DeepLocker is a class of malware that use AI (Artificial Intelligence) to infect a victim’s system. DeepLocker was developed and launched by an IBM research group. Their concept is artificial intelligence can automatically detect and combat malware to effectively stop cyber-attacks before they impact an organization. This positive concept can now theoretically be used in reverse and weaponized by bad actors. This to power a new generation of malware that can evade even the best cyber-security defenses and infect a computer network or launch an attack; even when with strong two-party authentication.
To demonstrate this scenario, white hat security researchers developed DeepLocker. DeepLocker is in a new class of highly targeted and evasive attack tools, powered by AI. DeepLocker conceals its malicious intent until it reaches a targeted, specific victim. DeepLocker travels over a network without being detected and deploys its malicious action as soon as the AI model identifies a target through precise indicators.
What is unique about DeepLocker, is that the use of AI enables “trigger conditions” to unlock an attack. AI makes DeepLocker almost impossible to reverse engineer. The malicious payload can only be unlocked if the intended target is reached. It accomplishes this action by employing a deep neural network (DNN) AI model. A Deep Neural Network (DNN) model orders "trigger conditions" to execute a payload. If the trigger condition is not met and the target not found, the malware remains locked. When attempting to infiltrate a target with this type surreptitious malware needs to conceal two main components: the trigger condition(s) and the attack payload.
AI models are trained to behave logically, unless it is presented with a specific input, such as the trigger conditions identifying a specific victim. The neural network produces the “key” needed to unlock the attack. DeepLocker can leverage several two factor authentication features to identify its target; to include visual, audio, geolocation and/or other system-level features. As it is virtually impossible to exhaustively enumerate all possible trigger conditions for the AI model, this method would make it extremely challenging for malware analysts to reverse engineer the neural network and recover the mission-critical secrets, to include the attack payload and the specifics of the target.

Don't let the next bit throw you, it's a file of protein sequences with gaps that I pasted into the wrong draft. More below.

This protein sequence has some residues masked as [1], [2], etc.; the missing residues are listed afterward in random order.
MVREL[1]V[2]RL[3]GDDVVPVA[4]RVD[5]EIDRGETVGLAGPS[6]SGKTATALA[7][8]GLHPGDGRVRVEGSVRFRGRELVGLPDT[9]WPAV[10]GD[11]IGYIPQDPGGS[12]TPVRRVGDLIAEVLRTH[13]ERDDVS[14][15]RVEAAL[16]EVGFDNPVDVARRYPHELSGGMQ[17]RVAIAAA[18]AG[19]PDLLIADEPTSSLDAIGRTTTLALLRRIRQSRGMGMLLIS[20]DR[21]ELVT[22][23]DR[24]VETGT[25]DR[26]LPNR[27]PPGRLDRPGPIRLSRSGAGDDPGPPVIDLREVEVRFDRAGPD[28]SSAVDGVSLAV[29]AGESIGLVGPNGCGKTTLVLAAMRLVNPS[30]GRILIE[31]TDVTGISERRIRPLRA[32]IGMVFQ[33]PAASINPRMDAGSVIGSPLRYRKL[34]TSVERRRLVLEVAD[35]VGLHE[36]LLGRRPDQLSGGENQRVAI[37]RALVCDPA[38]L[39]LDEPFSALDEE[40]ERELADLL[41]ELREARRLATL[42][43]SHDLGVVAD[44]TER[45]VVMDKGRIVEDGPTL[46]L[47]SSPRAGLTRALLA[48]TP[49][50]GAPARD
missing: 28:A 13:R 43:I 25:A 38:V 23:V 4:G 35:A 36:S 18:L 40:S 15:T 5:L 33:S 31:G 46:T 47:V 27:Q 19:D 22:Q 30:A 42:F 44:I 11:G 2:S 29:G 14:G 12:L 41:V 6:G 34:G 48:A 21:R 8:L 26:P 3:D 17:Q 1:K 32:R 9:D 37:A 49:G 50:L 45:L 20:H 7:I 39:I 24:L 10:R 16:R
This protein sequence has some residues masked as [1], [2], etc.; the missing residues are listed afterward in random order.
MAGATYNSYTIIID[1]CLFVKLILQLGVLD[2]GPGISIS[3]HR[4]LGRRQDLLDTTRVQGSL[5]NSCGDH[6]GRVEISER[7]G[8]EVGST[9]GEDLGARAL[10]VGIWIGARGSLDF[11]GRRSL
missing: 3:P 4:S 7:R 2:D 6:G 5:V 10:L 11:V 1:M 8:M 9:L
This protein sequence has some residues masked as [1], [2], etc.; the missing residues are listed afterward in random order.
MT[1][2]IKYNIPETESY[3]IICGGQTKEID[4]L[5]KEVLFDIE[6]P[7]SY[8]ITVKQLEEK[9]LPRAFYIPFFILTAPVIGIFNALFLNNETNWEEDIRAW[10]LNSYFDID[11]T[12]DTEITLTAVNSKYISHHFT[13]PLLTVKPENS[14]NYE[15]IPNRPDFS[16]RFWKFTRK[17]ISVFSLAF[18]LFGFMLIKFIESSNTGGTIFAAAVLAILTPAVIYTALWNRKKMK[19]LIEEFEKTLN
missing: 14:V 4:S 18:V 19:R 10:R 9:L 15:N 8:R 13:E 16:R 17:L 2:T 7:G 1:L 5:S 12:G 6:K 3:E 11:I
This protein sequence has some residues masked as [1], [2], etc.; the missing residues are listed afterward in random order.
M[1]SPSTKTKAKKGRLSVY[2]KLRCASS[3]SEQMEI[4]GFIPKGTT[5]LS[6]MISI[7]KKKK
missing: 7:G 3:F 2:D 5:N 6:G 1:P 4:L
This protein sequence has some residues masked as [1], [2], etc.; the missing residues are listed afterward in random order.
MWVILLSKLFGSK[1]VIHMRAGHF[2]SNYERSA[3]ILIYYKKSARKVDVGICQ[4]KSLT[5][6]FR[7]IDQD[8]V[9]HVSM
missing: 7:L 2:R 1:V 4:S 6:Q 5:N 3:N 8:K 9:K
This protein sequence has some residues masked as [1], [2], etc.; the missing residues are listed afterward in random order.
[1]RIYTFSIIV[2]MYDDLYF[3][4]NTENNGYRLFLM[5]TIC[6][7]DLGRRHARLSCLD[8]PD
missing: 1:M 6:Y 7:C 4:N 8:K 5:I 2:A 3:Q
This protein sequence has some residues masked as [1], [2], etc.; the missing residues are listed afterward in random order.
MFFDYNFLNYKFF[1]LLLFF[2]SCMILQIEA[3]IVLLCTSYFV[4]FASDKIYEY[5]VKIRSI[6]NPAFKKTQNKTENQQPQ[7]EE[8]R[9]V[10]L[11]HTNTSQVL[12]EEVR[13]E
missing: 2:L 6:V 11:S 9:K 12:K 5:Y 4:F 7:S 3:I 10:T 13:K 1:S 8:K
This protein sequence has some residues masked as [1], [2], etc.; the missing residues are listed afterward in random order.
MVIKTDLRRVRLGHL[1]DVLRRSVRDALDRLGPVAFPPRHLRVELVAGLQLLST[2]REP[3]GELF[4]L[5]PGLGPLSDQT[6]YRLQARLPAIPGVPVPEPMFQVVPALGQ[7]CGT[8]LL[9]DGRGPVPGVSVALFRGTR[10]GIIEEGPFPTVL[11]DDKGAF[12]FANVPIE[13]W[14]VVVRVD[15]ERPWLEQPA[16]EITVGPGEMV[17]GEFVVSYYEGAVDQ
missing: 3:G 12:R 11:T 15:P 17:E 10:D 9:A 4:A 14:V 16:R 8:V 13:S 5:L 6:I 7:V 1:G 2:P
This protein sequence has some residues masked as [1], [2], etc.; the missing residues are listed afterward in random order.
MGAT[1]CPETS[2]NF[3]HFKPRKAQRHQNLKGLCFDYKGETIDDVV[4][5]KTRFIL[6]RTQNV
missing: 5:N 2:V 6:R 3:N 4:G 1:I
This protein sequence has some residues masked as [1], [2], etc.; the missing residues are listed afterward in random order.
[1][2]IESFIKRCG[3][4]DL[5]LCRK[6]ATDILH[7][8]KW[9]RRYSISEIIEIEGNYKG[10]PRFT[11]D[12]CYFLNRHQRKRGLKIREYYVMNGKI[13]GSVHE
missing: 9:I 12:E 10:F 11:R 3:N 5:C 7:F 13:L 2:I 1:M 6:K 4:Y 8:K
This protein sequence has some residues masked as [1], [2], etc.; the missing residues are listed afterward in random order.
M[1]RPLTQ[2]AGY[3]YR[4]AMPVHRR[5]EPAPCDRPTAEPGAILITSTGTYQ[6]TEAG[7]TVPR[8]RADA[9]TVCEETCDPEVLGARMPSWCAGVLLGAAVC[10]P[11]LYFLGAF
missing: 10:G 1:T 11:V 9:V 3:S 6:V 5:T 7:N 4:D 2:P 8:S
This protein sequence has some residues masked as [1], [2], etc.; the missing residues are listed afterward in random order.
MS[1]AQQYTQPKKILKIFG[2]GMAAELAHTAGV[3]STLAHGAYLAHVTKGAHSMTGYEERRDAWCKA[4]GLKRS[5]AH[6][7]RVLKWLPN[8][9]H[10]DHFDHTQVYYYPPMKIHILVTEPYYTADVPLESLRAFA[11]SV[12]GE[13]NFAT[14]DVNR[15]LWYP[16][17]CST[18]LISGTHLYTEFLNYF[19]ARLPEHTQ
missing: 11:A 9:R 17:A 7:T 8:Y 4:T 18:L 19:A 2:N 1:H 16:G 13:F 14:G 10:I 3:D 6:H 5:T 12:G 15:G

DeepLocker is able to leverage the “black-box” nature of the DNN AI model to conceal the trigger condition. A simple “if else” trigger condition is included into a deep convolutional network of the AI model, it is then very hard to decipher. This model is also able to convert the concealed trigger condition itself into a “password” or “key,” which is required to unlock the attack payload.
This method allows three layers of attack concealment.
- Target Class Concealment - faces or some other visual clues
- Target Instance Concealment - use a specific target class to validate a trigger condition
- Malicious Intent Concealment - identify the goal of the attack payload
This malware can hide its malicious payload in a carrier application, like video conferencing software, to avoid detection by most antivirus and malware scanners until it reaches specific victims. The victims are then identified via indicators such as voice recognition, facial recognition and other system-level features, which trigger the action. The technique of delivery to the intended target is what makes DeepLocker the stealthiest and the latest ransomware attack.